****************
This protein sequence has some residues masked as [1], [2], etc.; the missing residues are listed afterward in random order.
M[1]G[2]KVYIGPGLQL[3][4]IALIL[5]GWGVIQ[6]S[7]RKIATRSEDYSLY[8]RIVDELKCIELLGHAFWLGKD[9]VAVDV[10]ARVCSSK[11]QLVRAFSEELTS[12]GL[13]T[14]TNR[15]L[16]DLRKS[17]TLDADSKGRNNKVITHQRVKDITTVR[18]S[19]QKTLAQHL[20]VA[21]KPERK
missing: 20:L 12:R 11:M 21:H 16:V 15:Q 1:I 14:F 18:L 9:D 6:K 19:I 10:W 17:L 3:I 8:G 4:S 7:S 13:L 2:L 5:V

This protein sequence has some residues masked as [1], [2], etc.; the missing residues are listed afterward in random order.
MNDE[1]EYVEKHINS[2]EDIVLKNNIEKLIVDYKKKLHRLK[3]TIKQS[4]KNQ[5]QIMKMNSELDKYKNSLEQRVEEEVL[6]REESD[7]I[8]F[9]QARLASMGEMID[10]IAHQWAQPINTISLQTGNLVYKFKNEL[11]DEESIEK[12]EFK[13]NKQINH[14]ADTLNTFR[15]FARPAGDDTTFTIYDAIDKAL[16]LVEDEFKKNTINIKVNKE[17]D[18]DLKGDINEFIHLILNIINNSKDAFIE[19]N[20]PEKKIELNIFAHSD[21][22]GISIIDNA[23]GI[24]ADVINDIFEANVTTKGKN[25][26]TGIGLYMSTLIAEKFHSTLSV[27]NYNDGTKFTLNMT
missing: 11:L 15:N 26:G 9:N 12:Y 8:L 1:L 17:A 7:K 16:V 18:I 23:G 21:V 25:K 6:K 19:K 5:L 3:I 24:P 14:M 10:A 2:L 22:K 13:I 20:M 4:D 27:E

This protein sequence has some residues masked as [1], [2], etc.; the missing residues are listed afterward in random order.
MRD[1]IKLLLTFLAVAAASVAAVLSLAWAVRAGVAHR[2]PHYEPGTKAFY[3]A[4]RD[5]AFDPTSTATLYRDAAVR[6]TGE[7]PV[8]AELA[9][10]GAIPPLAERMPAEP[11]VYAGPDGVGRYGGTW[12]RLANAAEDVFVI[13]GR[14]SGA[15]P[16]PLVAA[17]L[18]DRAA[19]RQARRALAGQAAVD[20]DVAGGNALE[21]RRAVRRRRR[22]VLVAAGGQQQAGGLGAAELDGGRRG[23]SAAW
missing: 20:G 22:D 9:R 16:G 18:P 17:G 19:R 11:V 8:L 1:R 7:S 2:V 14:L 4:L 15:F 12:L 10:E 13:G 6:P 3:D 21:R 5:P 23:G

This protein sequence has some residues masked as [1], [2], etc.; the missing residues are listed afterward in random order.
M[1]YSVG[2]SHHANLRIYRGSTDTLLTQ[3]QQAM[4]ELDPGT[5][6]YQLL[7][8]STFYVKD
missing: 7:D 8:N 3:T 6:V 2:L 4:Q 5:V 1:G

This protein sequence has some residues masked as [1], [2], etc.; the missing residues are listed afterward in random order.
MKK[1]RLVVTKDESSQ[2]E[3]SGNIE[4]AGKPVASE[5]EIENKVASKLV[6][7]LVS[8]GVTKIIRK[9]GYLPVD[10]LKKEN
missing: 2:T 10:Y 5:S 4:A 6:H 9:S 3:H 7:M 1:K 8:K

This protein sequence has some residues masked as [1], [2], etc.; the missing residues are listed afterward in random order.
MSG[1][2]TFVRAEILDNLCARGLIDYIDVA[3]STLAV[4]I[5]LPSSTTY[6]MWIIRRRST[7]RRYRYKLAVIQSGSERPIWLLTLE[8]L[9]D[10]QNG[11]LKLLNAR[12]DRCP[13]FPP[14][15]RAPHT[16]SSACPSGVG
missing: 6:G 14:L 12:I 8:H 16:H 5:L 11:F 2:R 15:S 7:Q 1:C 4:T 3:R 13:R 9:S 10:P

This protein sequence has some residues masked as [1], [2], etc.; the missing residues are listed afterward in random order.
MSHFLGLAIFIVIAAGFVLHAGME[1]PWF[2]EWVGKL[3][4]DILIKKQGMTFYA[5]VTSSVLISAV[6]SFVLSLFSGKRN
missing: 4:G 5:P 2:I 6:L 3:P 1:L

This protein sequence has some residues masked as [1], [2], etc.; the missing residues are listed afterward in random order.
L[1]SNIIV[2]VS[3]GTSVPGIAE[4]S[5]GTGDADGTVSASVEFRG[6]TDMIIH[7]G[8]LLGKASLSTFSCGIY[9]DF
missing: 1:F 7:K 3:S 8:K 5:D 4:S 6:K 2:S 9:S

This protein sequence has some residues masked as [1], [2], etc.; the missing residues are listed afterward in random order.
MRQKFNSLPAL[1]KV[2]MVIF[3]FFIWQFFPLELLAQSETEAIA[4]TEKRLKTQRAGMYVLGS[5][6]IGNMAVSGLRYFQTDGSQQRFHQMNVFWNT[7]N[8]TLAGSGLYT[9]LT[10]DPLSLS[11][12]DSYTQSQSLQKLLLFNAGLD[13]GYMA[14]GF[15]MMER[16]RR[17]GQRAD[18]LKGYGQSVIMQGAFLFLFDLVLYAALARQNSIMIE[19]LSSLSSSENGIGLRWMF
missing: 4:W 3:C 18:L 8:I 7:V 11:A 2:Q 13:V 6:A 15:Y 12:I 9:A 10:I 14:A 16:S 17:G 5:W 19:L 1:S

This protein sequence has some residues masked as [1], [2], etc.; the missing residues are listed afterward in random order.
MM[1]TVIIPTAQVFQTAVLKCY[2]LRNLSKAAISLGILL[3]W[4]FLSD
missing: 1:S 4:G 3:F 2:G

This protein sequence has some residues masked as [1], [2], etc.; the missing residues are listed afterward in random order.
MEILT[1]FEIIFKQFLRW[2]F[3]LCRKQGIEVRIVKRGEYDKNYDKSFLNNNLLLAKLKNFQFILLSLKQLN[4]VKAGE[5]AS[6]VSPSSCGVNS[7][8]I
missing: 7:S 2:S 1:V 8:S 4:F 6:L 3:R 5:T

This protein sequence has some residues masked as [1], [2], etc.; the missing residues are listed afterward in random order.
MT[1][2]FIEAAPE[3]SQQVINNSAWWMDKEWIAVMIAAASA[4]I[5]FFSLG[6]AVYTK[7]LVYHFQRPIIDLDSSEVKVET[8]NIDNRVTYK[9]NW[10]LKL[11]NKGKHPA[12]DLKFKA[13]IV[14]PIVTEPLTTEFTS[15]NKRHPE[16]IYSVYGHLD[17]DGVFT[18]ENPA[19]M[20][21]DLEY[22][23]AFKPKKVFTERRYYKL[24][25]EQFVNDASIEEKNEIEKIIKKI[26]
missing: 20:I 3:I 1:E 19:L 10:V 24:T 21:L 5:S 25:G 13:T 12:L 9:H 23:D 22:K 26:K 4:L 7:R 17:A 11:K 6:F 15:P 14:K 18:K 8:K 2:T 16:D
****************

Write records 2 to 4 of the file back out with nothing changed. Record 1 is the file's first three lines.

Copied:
This protein sequence has some residues masked as [1], [2], etc.; the missing residues are listed afterward in random order.
MNDE[1]EYVEKHINS[2]EDIVLKNNIEKLIVDYKKKLHRLK[3]TIKQS[4]KNQ[5]QIMKMNSELDKYKNSLEQRVEEEVL[6]REESD[7]I[8]F[9]QARLASMGEMID[10]IAHQWAQPINTISLQTGNLVYKFKNEL[11]DEESIEK[12]EFK[13]NKQINH[14]ADTLNTFR[15]FARPAGDDTTFTIYDAIDKAL[16]LVEDEFKKNTINIKVNKE[17]D[18]DLKGDINEFIHLILNIINNSKDAFIE[19]N[20]PEKKIELNIFAHSD[21][22]GISIIDNA[23]GI[24]ADVINDIFEANVTTKGKN[25][26]TGIGLYMSTLIAEKFHSTLSV[27]NYNDGTKFTLNMT
missing: 11:L 15:N 26:G 9:N 12:Y 8:L 1:L 17:A 7:K 16:V 18:I 23:G 21:V 25:K 6:K 19:K 5:L 3:I 24:P 14:M 10:A 2:L 22:K 13:I 20:M 4:D 27:E

This protein sequence has some residues masked as [1], [2], etc.; the missing residues are listed afterward in random order.
MRD[1]IKLLLTFLAVAAASVAAVLSLAWAVRAGVAHR[2]PHYEPGTKAFY[3]A[4]RD[5]AFDPTSTATLYRDAAVR[6]TGE[7]PV[8]AELA[9][10]GAIPPLAERMPAEP[11]VYAGPDGVGRYGGTW[12]RLANAAEDVFVI[13]GR[14]SGA[15]P[16]PLVAA[17]L[18]DRAA[19]RQARRALAGQAAVD[20]DVAGGNALE[21]RRAVRRRRR[22]VLVAAGGQQQAGGLGAAELDGGRRG[23]SAAW
missing: 20:G 22:D 9:R 16:G 18:P 17:G 19:R 11:V 8:L 1:R 7:S 2:V 14:L 4:L 15:F 12:L 10:E 13:G 6:P 3:D 21:R 5:P 23:G

This protein sequence has some residues masked as [1], [2], etc.; the missing residues are listed afterward in random order.
M[1]YSVG[2]SHHANLRIYRGSTDTLLTQ[3]QQAM[4]ELDPGT[5][6]YQLL[7][8]STFYVKD
missing: 7:D 8:N 3:T 6:V 2:L 4:Q 5:V 1:G